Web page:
Tomas Plekanec had been a staple in the Montreal Canadiens’ core since breaking onto the roster full time in the 2005-06 season.
The Kladno, Czech Republic native bleeds the bleu, blance, et rouge and made it clear that he was saddened to be traded away from his home on February 25, 2017 to the Toronto Maple Leafs.
However, at the time, many pointed out that the trade did not close the book on Plekanec retiring in a Habs uniform, as he could still re-sign with the club on July 1. As predicted, there have been rumours that general manager Marc Bergevin may be looking to sign his former alternate captain.
The soon-to-be 36-year-old defensive specialist is on a natural decline, and as such there are both positives and negatives to a potential reunion with Plekanec in Montreal.
This is for those with high moral character. Tomas Plekanec is near the top in many all-time categories with the Canadiens.
One example is that Plekanec is just 36 points away from tying his former captain, Saku Koivu, for 10th in all-time points. But maybe most important to Plekanec, and his followers, is that he is just 19 games away from becoming the sixth player to reach the 1000-games-played milestone in a Canadiens sweater.
Plekanec is also second all-time in short-handed goals and 13th in assists. Any time spent with the Canadiens would only push him further up the stat sheets.
Potential trade chip
If the Canadiens struggle again next season, then they could use Plekanec as a trade piece for the second straight year. Last season Montreal traded Plekanec and Kyle Baun to Toronto for prospects Kerby Rychel, Rinat Valiev, and a second-round draft pick that turned into Swedish centre Jacob Olofsson.
Plekanec proved that he could still be an effective centre for the Maple Leafs in the playoffs, and barring injury there is no doubt another team would be interested in Plekanec for their own 2019 playoff run.
Goals don’t come easy
There is a perception of Plekanec that, especially in the latter part of his career, he is a black hole when it comes to helping offensive players score.
The following tables will suggest that Plekanec is not that bad when it comes to converting expected goals into real goals, but they may shine a light onto why he has that perception, and why he shouldn’t be trusted as a top offensive contributor.
There were three line combinations that Plekanec played over 50 minutes on last season. Each of these lines produced very strong shot-generation numbers and converted their expected goals into real goals at the expected rate.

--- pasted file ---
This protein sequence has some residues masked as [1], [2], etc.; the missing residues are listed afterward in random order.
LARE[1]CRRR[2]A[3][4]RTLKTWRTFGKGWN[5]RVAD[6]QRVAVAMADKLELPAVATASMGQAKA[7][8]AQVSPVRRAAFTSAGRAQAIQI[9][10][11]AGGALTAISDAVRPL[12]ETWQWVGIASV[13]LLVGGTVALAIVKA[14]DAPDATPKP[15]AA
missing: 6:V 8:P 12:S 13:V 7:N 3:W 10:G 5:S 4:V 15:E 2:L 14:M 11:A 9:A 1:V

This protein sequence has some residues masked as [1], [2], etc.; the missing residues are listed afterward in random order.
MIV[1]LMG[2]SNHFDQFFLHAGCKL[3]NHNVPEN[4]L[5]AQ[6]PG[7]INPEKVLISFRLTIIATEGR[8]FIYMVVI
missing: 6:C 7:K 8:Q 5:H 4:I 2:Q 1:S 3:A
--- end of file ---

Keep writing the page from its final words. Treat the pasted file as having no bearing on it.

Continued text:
There may be a perception with Plekanec that because he produces so many shots his line should be converting more. While that could be true for an above-average offensive player, Plekanec wasn’t holding his linemates back as much as some would believe.
With the Maple Leafs, Plekanec played more than 15 minutes with three combinations last season. This is admittedly a very small sample size, but as you can see, his conversion rate is about the same. Both charts also show that his relative goals-for percentage is mostly strong as well.
So what is the con?
Well, adding up his expected goals for and actual goals with his most common linemates you get a total of 31.68 expected and 25 actual goals.
The Canadiens starve for offence on all four lines and just can’t be successful in that area without a centre that hits about average.
There are good centres on the market who could potentially help the Canadiens turn in above-average goal-production. Under the same circumstances as Plekanec, Paul Stastny turned 30.25 expected goals for into 44 actual goals. Riley Nash — a player whom I’ve been clamouring for the Habs target since mid-season — turned 20.19 expected goals into 26 actual goals.
Hypothetically, with the same linemates, Stastny or Nash could help the team produce more goals.
Filling up a roster spot
Plekanec could come in and just take a bottom-six spot on the roster. He would likely be a better option than whomever they have slotted on the fourth trio right now.
However, if the Habs do decide to sign Plekanec, that means they are taking away money and a spot from better options like the ones mentioned above, or a young forward who can be given an opportunity at the NHL level.
It depends on what the Canadiens decide to do. If they think it will take a few years for some of their prospects to develop but they still want to try to compete right now, then they should sign Stastny as a legitimate top-six option. If they are just trying to balance out their roster and are looking for value to stay on as a depth player later or as a solid trade chip when the younger forwards develop, then Nash would be the better option.
Either way, the Canadiens should not sign Plekanec as a player who will only clog up a spot for other assets who would better maximize the team’s chances at a future Stanley Cup.